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    Top 10 Tips for Meeting Planners

    Editor's Note: This is a guest post contribution. Author bylines and information are found at the end of the post. To learn more about submitting guest content to the MeetingPlay Blog email lori.e@meetingplay.com

    Planning a meeting can be stressful. As a meeting planner you need to simultaneously juggle several tasks, from contending with various team member’s diaries, to sourcing spaces and planning an agenda that’ll produce great outcomes, you need to be on the ball. Luckily for you, we’ve put together a list of all the things you need to consider to get you started. Welcome to your meeting planning checklist with our top 10 tips all meeting planners should know! Let’s get started with these tips for effective meetings, shall we? 

    1. Find a date and stick to it
    First things first, you need to secure a date in the diary for your meeting. If you have a date in mind, send out a holding email to your attendees to assess who will be able to make it. Trying to find a date and time that suits everyone can be a tricky business. Check everyone’s calendars beforehand to reduce any back-and-forth about availability. Let everyone know the time and date of the scheduled meeting and give them a date you’ll have the venue and finer details confirmed by.

    2. Finding your meeting room
    Once the date is set, you need to source a venue that best suits your meeting brief! Think about what type of meeting you are hosting, whether that’s an AGM, board meeting, training day or creative brainstorm. The type of meeting will affect which venue you pick and what facilities you will need.

    By this point you should have a budget to work with. Outline how much you’re looking to spend on the venue and refine the parameters for your search. Key things to consider are: location, capacity, accessibility, hire type (minimum spend, DDR or venue hire), breakout space and availability. If you are hiring a meeting room for just a couple of hours the cost should be relatively inexpensive. But if you need a large meeting room for a whole day as well as catering options and breakout spaces you’ll likely need to set aside additional spend. You also want to consider which type of meeting room would best fit your brief - whether that’s a repurposed space, a creative studio or a classic board room. Photo 1 - Meeting Room.jpg

    Once you’ve found the perfect venue on the chosen date, update your attendees with the new location. A great meeting planning tip we recommend is sending around a confirmation email and then a reminder email three days before the event.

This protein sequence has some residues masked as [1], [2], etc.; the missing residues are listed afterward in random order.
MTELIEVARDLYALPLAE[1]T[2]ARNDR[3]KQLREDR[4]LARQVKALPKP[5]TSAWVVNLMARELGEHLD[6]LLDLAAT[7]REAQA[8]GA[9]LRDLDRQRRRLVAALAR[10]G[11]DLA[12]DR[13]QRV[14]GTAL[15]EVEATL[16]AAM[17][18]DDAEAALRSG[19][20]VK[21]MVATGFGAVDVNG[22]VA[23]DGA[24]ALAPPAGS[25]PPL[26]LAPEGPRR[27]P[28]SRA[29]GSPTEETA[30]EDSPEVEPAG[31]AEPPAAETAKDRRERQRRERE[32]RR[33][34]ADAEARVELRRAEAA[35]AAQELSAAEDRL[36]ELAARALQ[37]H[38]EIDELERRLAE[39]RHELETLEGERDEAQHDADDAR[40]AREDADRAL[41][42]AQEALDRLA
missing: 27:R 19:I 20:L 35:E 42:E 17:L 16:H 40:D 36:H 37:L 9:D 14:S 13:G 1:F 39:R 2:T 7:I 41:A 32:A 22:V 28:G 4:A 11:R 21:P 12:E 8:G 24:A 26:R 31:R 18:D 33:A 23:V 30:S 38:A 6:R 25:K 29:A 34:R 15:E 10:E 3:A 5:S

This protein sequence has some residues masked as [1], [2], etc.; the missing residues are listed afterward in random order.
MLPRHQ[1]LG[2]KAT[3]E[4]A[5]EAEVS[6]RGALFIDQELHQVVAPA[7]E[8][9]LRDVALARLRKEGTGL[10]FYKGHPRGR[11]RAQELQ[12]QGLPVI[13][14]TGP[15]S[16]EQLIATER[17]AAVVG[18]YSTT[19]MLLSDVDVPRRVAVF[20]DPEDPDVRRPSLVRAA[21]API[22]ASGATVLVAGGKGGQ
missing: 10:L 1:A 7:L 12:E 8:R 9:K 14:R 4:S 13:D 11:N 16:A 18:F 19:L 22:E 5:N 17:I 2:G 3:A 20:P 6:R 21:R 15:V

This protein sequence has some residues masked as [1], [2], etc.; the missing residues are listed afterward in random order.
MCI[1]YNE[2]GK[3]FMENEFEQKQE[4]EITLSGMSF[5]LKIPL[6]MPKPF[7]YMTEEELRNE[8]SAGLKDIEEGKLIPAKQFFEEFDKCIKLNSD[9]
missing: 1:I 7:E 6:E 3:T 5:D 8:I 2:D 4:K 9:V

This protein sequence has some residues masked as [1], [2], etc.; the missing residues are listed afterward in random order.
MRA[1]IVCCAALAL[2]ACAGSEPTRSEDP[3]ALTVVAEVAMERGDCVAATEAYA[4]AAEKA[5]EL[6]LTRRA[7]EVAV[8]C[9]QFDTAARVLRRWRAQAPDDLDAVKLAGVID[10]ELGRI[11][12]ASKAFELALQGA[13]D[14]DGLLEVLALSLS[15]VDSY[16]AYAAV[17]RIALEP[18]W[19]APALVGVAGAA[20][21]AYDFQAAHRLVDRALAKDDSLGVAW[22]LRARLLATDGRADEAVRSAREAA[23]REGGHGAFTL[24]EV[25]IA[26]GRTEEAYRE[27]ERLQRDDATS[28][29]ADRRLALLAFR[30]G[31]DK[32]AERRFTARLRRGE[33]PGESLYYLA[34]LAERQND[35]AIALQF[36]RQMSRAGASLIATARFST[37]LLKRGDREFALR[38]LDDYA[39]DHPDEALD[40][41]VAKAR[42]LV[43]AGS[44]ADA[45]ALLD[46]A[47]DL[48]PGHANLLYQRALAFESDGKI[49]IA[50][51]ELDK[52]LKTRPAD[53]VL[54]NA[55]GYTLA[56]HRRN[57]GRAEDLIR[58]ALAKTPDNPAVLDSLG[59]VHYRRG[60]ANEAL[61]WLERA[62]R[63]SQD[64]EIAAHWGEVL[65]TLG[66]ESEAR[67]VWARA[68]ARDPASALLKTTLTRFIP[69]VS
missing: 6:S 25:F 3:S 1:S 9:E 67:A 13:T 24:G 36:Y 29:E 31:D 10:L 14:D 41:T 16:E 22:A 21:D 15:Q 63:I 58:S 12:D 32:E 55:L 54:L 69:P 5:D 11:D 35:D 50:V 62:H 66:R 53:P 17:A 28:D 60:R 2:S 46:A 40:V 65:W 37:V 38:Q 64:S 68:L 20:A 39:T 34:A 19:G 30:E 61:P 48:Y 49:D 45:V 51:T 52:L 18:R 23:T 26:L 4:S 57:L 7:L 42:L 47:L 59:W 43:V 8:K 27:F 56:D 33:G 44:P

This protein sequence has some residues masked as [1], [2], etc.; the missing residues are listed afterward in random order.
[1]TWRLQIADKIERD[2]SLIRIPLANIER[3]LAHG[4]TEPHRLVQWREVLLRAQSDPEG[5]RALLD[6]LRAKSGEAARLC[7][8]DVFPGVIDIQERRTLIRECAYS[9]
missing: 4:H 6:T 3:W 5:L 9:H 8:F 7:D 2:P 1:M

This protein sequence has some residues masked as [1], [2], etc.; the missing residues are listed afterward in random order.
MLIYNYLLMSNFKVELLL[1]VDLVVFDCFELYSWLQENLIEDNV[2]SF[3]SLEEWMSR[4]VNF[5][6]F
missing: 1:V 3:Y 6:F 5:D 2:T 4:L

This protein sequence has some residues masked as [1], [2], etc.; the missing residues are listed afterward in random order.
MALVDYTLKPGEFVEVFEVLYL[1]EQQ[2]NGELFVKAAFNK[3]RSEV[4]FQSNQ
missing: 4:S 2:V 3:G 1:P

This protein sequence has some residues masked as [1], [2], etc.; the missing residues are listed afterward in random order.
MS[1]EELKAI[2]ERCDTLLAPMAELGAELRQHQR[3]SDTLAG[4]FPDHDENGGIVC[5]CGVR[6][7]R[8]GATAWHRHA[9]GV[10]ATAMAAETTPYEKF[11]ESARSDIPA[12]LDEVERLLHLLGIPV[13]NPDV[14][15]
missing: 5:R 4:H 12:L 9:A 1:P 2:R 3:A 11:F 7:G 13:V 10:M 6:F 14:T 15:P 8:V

3. Facilities & Equipment Checklist
    Make a checklist of all the facilities you might need from the venue. Speak to the events team at the venue about anything you’ll need them to arrange; they are always happy to help but some may need more notice than others to adjust the space for your needs. You also want to think about what equipment will you need for your meeting. These may include;

    * Disabled access
    * AV equipment
    * Catering options
    * Flipcharts
    * Whiteboards
    * Microphones

    Most meeting rooms will have AV equipment available but double check whether the equipment is included in the room hire or minimum spend fee so you don’t incur any unexpected charges. Ensure you do this in plenty of time - you don't want to get to the day of your meeting and find your attendees without a screen and sound equipment to showcase their presentation. Enquire with the venue staff to see if there will be anyone on hand to help should you encounter any technical issues.

    Remember, to always bring two of everything you might need on the day. Whether that’s connection cables for your laptop, a USB or harddrive. Be prepared and you can’t go wrong!

    4. Always be aware of the T&C's
    A common rule when you’re hiring a meeting room is that you will be liable for any damage or loss of equipment. So, if you’re planning on renting any in-house AV equipment, be extra careful as you don’t want to be left with a hefty fine at the end of the day. Be sure that you and all your guests are clear on the venue's rules and regulations when it comes to hiring meeting rooms.

    5. Planning your agenda
    A meeting agenda is of utmost importance and is much more than just a list of things to do. An agenda allows you to design a meeting programme, that allocates a good order and good time to discuss all the important and relevant points you want to discuss in your meeting.

    You can make your agenda as formal or informal as you want - depending on your attendees. Whether you opt for the formal outline including call to orders and steps to cover old and new business items or keep it simple with a very quick overview of the meeting topics - plan your meeting structure beforehand and make sure you have prepared any necessary documents or presentations you might need.